The enterprise must expand the management force fast enough to eliminate the inefficiencies that growth can produce and professionalize the company by the use of such tools as budgets, strategic planning, management by objectives and standard cost systems—and do this without stifling its entrepreneurial qualities.
There are eight factors that determine the company’s success or failure. They either relate to the enterprise or to the owner. Those that relate to the enterprise are:
1. Financial resources, including cash and borrowing power.
2. Personnel resources, relating to the number and quality of people.
3. Systems resources in terms of the degree of sophistication.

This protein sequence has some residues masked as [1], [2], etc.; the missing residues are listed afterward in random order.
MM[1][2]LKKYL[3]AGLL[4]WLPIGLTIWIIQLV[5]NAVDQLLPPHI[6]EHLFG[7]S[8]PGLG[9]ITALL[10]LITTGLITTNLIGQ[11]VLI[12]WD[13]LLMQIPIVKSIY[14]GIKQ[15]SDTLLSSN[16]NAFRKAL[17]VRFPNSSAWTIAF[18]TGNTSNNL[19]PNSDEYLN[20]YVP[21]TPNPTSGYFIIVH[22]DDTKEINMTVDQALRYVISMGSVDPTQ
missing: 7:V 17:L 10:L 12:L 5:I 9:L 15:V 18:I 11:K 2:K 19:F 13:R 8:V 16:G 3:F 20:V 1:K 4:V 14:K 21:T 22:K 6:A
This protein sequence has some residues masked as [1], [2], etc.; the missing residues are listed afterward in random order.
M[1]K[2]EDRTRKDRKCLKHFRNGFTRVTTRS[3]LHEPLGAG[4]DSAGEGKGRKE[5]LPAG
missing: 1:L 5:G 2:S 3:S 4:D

4. Resources, including customer relations, market share, supplier relations, manufacturing and distribution processes, technology and reputation.
The four factors that relate to the owner are as follows:
1. Owner’s goal for himself or herself and for the business.
2. Owner’s operational abilities in doing important jobs such as marketing, inventing, producing and managing distribution.
3. Owner’s managerial ability and willingness to delegate responsibility and to manage activities of others.
4. Owner’s strategic abilities for looking beyond the present and matching strengths and weaknesses of the company with his or her goals.
At this Stage the company has the advantages of size, financial resources and managerial talent. If it can preserve its entrepreneurial spirit, it will be a formidable force in the market. If not, it may enter a stage of ossification. Ossification is characterized by a lack of innovative decision making and the avoidance of risks. A sizable market share, buying power, and financial resources will keep the enterprise viable until a major change occurs in the environment. It is usually the company’s rapidly growing competitors that notice the environmental change first.